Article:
Friday
Jan292010

Titling of Assets to "Avoid Probate"

In order to leave specific amounts of money (or specific assets, such as brokerage accounts, etc.) to named beneficiaries, you may have your bank account(s) and/or your brokerage account(s) titled in one or more of the following manners:

  • "[YOUR NAME] IN TRUST FOR"          ("ITF" ACCOUNT)
  • "[YOUR NAME] AS TRUSTEE FOR"          ("ATF" ACCOUNT)
  • "[YOUR NAME] PAYABLE ON DEATH TO"          ("POD" ACCOUNT)
  • "[YOUR NAME] TRANSFER ON DEATH TO"          ("TOD" ACCOUNT)

You may also use a special designation for minors (under 18 years of age), called the “Uniform Gifts to Minors Act” (or “UGMA”) designation(s). Please discuss this with your broker or bank representative so that the account(s) are properly set up for the minor(s). You will need the minor’s social security number, and the gift must be deemed irrevocable.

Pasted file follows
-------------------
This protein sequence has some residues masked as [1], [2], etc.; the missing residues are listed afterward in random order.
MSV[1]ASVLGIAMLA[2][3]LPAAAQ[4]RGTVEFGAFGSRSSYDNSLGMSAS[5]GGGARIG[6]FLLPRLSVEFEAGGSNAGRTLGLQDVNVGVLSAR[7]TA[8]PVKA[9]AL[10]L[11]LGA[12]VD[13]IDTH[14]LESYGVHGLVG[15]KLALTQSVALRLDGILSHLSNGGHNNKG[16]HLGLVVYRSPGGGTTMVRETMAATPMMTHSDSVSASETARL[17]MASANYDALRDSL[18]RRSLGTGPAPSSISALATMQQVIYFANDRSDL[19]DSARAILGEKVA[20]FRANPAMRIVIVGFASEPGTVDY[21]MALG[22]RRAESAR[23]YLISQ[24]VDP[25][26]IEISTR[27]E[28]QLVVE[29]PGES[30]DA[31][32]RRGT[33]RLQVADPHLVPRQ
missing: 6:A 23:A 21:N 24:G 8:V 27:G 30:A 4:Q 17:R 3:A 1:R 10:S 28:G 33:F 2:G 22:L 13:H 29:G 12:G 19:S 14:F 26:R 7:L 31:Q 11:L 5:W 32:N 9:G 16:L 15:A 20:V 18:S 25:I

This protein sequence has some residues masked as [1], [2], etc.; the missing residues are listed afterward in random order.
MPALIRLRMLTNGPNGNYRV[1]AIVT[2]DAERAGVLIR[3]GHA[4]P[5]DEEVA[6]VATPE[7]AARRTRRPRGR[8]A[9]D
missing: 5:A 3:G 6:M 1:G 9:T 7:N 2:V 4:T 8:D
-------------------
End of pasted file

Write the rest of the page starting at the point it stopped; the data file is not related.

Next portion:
Another way to “avoid probate” is to make the beneficiaries joint owners with you. This designation is sometimes “Joint Tenants With Rights of Survivorship” or (“JTWROS”). There are
a number of real dangers associates with this kind of titling. These include (but are not limited to) adverse tax consequences as to appreciated assets (like stocks), possible loss of the assets to the children of predeceased beneficiaries, possible loss of income to the donor (as to “UGMA” accounts), and possible loss of the assets due to creditors’ actions against the other joint tenant(s), to name a few. Accordingly, joint ownership (except as between husband and wife) should not be undertaken unless and until you discuss this form of titling with your accountant or attorney.

Note, too, that tax-deferred investments (such as IRA accounts) should not be titled in “TOD” of “POD” or “ITF” or “ATF” designation(s) as long as your spouse is surviving, as he or she may “roll-over” the tax-deferred investment into his or her name and continue to realize tax-deferred status. Such investments should have designated beneficiaries (primary and contingent) as part of the investment plan. You should consult your tax advisor or attorney as to the precise manner in which such tax-deferred investments are to be titled.